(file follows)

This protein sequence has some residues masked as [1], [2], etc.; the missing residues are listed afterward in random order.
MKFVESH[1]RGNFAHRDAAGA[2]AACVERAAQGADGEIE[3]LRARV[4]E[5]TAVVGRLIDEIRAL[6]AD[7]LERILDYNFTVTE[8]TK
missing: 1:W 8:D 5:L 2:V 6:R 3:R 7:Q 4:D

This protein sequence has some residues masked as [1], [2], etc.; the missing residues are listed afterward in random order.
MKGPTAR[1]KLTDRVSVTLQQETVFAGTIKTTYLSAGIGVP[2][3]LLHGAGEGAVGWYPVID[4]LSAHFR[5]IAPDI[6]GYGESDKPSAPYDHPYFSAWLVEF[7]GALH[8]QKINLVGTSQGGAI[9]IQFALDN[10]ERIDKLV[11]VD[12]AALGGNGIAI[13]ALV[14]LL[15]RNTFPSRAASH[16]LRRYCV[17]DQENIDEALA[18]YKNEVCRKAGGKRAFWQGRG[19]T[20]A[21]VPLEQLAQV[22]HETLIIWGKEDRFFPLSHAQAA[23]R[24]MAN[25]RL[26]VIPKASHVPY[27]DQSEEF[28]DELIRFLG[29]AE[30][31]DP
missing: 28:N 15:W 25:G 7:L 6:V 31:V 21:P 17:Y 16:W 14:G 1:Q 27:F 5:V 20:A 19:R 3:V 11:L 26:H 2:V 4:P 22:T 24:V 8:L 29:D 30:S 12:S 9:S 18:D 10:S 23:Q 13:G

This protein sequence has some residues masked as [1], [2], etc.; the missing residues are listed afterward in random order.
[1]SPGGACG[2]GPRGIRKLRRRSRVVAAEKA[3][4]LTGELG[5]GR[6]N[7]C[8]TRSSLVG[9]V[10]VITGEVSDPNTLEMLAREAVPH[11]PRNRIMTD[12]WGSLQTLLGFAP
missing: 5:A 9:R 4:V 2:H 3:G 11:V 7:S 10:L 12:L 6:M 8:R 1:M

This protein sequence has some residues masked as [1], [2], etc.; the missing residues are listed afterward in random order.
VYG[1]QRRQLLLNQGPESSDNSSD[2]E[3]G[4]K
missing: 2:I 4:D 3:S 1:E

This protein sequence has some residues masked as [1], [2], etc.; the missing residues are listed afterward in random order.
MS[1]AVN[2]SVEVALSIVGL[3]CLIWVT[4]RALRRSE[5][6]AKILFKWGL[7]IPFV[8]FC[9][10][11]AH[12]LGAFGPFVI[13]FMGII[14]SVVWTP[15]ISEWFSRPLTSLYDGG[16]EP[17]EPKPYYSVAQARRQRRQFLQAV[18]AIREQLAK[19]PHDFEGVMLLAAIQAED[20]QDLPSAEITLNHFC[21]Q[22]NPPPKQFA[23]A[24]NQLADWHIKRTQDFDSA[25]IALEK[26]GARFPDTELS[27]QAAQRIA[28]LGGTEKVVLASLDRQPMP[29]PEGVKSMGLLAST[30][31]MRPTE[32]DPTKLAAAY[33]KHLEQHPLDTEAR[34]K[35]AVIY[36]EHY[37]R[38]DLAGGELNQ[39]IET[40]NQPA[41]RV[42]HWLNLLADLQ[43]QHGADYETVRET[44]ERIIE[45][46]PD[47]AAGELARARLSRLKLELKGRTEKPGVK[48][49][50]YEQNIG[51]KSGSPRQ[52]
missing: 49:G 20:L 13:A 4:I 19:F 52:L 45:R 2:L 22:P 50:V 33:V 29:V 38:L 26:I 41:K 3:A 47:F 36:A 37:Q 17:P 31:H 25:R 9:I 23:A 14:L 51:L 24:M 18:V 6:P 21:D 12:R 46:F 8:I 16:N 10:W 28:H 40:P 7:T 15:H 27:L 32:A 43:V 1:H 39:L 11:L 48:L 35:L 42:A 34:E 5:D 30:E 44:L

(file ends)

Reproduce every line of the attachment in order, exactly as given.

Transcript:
This protein sequence has some residues masked as [1], [2], etc.; the missing residues are listed afterward in random order.
MKFVESH[1]RGNFAHRDAAGA[2]AACVERAAQGADGEIE[3]LRARV[4]E[5]TAVVGRLIDEIRAL[6]AD[7]LERILDYNFTVTE[8]TK
missing: 1:W 8:D 5:L 2:V 6:R 3:R 7:Q 4:D

This protein sequence has some residues masked as [1], [2], etc.; the missing residues are listed afterward in random order.
MKGPTAR[1]KLTDRVSVTLQQETVFAGTIKTTYLSAGIGVP[2][3]LLHGAGEGAVGWYPVID[4]LSAHFR[5]IAPDI[6]GYGESDKPSAPYDHPYFSAWLVEF[7]GALH[8]QKINLVGTSQGGAI[9]IQFALDN[10]ERIDKLV[11]VD[12]AALGGNGIAI[13]ALV[14]LL[15]RNTFPSRAASH[16]LRRYCV[17]DQENIDEALA[18]YKNEVCRKAGGKRAFWQGRG[19]T[20]A[21]VPLEQLAQV[22]HETLIIWGKEDRFFPLSHAQAA[23]R[24]MAN[25]RL[26]VIPKASHVPY[27]DQSEEF[28]DELIRFLG[29]AE[30][31]DP
missing: 28:N 15:W 25:G 7:L 6:V 31:V 21:P 17:Y 16:W 14:G 1:Q 27:F 5:V 20:A 19:R 3:V 11:L 26:H 2:V 4:P 22:T 24:V 8:L 29:D 30:S 12:S 9:S 18:D 10:S 23:Q 13:G

This protein sequence has some residues masked as [1], [2], etc.; the missing residues are listed afterward in random order.
[1]SPGGACG[2]GPRGIRKLRRRSRVVAAEKA[3][4]LTGELG[5]GR[6]N[7]C[8]TRSSLVG[9]V[10]VITGEVSDPNTLEMLAREAVPH[11]PRNRIMTD[12]WGSLQTLLGFAP
missing: 5:A 9:R 4:V 2:H 3:G 11:V 7:S 10:L 12:L 6:M 8:R 1:M

This protein sequence has some residues masked as [1], [2], etc.; the missing residues are listed afterward in random order.
VYG[1]QRRQLLLNQGPESSDNSSD[2]E[3]G[4]K
missing: 2:I 4:D 3:S 1:E

This protein sequence has some residues masked as [1], [2], etc.; the missing residues are listed afterward in random order.
MS[1]AVN[2]SVEVALSIVGL[3]CLIWVT[4]RALRRSE[5][6]AKILFKWGL[7]IPFV[8]FC[9][10][11]AH[12]LGAFGPFVI[13]FMGII[14]SVVWTP[15]ISEWFSRPLTSLYDGG[16]EP[17]EPKPYYSVAQARRQRRQFLQAV[18]AIREQLAK[19]PHDFEGVMLLAAIQAED[20]QDLPSAEITLNHFC[21]Q[22]NPPPKQFA[23]A[24]NQLADWHIKRTQDFDSA[25]IALEK[26]GARFPDTELS[27]QAAQRIA[28]LGGTEKVVLASLDRQPMP[29]PEGVKSMGLLAST[30][31]MRPTE[32]DPTKLAAAY[33]KHLEQHPLDTEAR[34]K[35]AVIY[36]EHY[37]R[38]DLAGGELNQ[39]IET[40]NQPA[41]RV[42]HWLNLLADLQ[43]QHGADYETVRET[44]ERIIE[45][46]PD[47]AAGELARARLSRLKLELKGRTEKPGVK[48][49][50]YEQNIG[51]KSGSPRQ[52]
missing: 49:G 20:L 13:A 4:I 19:F 52:L 45:R 2:L 22:P 50:V 33:V 29:V 38:L 26:I 41:K 3:A 47:F 36:A 37:Q 17:P 31:H 25:R 9:I 23:A 14:L 51:L 24:M 18:V 6:P 21:D 12:R 46:F 8:I 16:N 10:W 28:H 40:P 7:T 15:H 27:L 32:A 43:V 1:H 39:L 11:L 48:L 35:L 42:A 34:E 5:D 30:E 44:L